Betty Plasencia Elementary School in L.A. welcomed back teachers to campus Monday, with students returning for in-person classes Tuesday.
"It is so wonderful and exciting to be reopening after over a year of being away," said Gema Linares, the school's principal.
Classes has been online since last March and the school expects only about a third of all students to return to the physical classroom. Many families have opted to continue distance learning.
"We started with a very small number of students, we have over 233 students coming back so it's very exciting to know our students feel safe and they're ready to come back," said Principal Linares.
However, there are some disparities between communities coming back to school.
According to a LAUSD parent survey on April 11, about 65% of students living in West L.A. are expected to return to school, about 49% in Westchester and 48% in Woodland Hills. That's compared to areas harder-hit by the virus, such as South Gate, south Mid-City and Wilmington, where just 24-26% of students are expected to return.
Superintendent Austin Beutner says it will take time for these communities to feel confident in going back to school.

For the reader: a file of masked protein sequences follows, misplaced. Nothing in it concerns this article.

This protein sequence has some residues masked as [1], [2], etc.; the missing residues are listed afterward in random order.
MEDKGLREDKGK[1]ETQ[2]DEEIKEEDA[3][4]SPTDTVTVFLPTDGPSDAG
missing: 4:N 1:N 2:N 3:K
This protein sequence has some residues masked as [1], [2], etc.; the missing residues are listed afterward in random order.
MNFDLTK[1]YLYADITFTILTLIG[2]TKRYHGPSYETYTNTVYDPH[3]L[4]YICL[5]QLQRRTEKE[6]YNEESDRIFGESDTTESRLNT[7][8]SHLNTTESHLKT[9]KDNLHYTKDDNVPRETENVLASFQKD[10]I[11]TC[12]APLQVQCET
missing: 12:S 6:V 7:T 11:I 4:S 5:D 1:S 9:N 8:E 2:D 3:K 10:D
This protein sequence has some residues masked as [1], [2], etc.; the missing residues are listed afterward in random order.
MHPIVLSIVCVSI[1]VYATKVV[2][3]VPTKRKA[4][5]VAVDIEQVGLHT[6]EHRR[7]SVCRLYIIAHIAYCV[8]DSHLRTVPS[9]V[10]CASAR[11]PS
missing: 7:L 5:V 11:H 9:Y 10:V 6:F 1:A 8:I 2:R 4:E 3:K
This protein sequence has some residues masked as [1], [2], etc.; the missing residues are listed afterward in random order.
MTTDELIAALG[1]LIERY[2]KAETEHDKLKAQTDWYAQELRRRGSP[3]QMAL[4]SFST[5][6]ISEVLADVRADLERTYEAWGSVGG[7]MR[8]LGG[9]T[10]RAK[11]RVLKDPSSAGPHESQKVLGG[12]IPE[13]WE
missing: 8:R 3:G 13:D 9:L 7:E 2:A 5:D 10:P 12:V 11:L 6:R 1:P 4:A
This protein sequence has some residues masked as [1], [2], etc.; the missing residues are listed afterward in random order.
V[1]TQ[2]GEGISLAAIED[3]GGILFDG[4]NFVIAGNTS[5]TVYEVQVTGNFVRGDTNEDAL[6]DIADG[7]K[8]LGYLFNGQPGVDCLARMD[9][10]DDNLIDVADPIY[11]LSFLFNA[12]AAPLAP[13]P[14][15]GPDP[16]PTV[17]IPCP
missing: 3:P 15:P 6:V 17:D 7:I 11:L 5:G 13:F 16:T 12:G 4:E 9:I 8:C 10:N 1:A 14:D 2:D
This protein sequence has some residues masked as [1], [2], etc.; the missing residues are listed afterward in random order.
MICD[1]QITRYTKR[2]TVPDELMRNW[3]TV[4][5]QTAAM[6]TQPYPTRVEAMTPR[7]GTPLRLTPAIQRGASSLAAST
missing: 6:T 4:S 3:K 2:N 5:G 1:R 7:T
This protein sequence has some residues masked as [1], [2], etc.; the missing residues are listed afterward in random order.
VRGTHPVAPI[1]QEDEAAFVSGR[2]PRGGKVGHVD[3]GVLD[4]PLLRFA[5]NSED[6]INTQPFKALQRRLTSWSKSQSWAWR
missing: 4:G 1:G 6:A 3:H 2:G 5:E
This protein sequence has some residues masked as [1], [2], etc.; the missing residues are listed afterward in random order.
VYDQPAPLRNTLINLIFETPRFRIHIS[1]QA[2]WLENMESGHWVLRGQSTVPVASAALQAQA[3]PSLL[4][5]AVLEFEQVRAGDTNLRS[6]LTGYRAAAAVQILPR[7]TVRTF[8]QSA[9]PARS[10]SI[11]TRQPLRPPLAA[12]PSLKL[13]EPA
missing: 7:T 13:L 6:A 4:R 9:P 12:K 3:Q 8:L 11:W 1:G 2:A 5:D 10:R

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"It's going to take time for the school communities we serve to heal," he added. "So we want to make sure that they're going to be safe, their children will be safe, the families will be safe. We're providing COVID testing, vaccinations for school families - everything we can do to help make sure that path to recovery is a sustainable one."
Beutner also said in a morning press conference Monday that the district will continue to roll out the opening of 25 school-based vaccination sites to provide vaccines to communities that struggle with access to health care.
Middle and high school students are expected to start returning to campus later this month.